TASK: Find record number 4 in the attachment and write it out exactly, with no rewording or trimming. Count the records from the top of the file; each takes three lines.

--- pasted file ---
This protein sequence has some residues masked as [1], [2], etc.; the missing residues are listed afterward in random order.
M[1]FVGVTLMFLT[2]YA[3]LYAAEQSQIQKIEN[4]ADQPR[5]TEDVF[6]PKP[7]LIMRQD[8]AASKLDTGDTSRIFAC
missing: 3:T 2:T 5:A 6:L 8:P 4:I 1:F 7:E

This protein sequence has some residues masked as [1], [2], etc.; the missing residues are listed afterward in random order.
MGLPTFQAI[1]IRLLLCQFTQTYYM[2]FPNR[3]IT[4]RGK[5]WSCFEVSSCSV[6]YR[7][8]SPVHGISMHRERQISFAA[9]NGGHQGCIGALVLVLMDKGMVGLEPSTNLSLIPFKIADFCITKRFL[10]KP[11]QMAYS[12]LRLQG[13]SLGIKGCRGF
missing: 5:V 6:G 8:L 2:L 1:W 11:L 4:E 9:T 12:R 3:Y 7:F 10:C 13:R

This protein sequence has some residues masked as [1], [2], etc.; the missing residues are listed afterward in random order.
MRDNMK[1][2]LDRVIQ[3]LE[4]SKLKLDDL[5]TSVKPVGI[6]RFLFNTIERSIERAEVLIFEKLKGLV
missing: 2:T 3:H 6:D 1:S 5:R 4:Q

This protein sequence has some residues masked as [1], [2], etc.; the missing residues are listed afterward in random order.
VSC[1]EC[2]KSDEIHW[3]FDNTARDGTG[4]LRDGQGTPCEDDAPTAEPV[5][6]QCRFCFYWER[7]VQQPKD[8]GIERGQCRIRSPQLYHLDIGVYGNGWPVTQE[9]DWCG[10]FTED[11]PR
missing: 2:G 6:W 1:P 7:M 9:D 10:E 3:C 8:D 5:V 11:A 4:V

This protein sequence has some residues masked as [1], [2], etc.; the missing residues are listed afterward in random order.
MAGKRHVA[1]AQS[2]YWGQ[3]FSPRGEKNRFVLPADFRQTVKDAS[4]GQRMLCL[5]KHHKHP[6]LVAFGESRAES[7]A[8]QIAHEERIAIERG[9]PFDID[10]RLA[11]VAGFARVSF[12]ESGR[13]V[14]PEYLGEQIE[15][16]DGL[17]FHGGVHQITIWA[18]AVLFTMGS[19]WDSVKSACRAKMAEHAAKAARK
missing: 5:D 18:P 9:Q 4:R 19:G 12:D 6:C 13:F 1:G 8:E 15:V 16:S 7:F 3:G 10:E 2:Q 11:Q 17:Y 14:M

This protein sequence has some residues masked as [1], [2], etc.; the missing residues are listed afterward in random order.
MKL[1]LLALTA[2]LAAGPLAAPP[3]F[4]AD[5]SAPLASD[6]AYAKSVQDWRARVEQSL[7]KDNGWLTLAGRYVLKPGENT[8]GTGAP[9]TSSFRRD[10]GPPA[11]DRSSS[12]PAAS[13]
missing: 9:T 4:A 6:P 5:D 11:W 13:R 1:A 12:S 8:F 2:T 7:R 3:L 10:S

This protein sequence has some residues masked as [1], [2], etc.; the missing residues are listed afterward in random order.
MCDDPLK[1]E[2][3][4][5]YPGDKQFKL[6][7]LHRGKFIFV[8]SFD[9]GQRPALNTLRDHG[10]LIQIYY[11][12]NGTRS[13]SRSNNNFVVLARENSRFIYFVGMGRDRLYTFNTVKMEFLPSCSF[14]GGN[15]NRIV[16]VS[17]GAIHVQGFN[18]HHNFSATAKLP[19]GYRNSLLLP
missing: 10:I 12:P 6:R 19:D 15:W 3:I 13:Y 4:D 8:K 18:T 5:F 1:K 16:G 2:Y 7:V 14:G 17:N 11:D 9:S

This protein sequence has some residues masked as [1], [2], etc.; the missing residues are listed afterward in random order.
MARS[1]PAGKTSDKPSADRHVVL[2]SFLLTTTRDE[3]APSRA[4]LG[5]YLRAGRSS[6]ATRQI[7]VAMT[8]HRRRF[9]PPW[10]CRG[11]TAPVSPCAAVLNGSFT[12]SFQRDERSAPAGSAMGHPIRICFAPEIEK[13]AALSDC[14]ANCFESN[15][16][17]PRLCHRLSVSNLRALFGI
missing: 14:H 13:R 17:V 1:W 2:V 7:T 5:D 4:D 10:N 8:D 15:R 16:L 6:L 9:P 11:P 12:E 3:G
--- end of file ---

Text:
This protein sequence has some residues masked as [1], [2], etc.; the missing residues are listed afterward in random order.
VSC[1]EC[2]KSDEIHW[3]FDNTARDGTG[4]LRDGQGTPCEDDAPTAEPV[5][6]QCRFCFYWER[7]VQQPKD[8]GIERGQCRIRSPQLYHLDIGVYGNGWPVTQE[9]DWCG[10]FTED[11]PR
missing: 2:G 6:W 1:P 7:M 9:D 10:E 3:C 8:D 5:V 11:A 4:V